In the story of Masquerading the Marquess, the heroine, Calliope, is an 1823 London caricaturist. A number of caricatures are described in the book. Suzanne Baumann of Fridge-Mag.net brought five of them to life. The direct quote from the book describing the caricature is listed underneath each picture.
The picture illustrated a sparrow with a bandaged leg and spectacles applying tar and feathers to a large-mouthed harpy standing in shock. In the background, ornately plumed birds had wide eyes focused on the twosome and the flock was depicted gathering up bits and pieces of grain on the floor.
- Masquerading the Marquess, pg. 28
Madame Giselle’s attention shifted to Calliope. She stared at her for a long moment and then circled her, making Calliope feel rather like a rack of beef being inspected. She filed the visual for future use. One caricature idea already. Maybe this trip would pay for itself.
- Masquerading the Marquess, pg. 62
The first one depicted a debutante, who bore a striking resemblance to Sarah Jones, talking to a wilted fern as several gentlemen tiptoed away. Her vacant expression and uplifted nose prevented her from seeing her escaping prey.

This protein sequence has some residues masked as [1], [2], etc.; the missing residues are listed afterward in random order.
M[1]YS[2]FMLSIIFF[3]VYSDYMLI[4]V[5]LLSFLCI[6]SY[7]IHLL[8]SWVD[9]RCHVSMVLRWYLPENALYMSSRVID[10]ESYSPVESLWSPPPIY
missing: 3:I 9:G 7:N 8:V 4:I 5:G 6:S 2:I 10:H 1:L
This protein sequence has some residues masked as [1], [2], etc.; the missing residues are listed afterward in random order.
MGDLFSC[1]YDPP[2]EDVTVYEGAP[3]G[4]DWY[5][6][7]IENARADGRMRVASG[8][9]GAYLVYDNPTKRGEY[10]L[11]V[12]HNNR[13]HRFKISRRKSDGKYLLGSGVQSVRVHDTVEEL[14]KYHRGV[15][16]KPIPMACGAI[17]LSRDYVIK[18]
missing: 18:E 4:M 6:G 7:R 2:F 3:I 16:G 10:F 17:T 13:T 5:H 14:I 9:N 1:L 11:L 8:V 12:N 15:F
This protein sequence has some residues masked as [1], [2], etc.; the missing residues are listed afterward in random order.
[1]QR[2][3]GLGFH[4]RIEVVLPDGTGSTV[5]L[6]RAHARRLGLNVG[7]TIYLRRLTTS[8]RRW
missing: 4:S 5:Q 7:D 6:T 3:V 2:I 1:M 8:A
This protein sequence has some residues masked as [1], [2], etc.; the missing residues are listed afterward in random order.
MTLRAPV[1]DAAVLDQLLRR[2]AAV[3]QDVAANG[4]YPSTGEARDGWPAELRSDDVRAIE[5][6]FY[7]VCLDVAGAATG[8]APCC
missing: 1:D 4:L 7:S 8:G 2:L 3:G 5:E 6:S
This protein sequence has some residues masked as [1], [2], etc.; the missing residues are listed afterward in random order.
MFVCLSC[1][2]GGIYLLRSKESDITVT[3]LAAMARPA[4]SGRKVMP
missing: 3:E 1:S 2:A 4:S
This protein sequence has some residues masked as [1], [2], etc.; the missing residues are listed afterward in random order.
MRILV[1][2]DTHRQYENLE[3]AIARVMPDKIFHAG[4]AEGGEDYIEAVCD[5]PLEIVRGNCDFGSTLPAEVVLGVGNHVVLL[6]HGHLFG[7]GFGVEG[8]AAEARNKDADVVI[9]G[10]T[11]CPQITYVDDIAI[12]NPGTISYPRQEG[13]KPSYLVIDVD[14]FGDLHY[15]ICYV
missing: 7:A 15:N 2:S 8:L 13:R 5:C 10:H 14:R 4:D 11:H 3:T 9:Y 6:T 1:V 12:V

- Masquerading the Marquess, pg. 243
He lifted the next one. It was one of the drawings Calliope had done of him. He was splayed across a garden bench staring at the sky watching Hercules fight the Hydra… Jagged wounds cut across both Hercules and the Hydra, and one fallen head from the Hydra lay on the ground, carelessly tossed there by Hercules.
- Masquerading the Marquess, pg. 362-363
A cartoon with the caption Marrying the Marquess was prominently displayed…In the center, untouched by all of the chaos surrounding them, the handsome groom gazed lovingly at the radiant bride. A single beautiful bloom was held tenderly in her hand.
- Masquerading the Marquess, pg. 369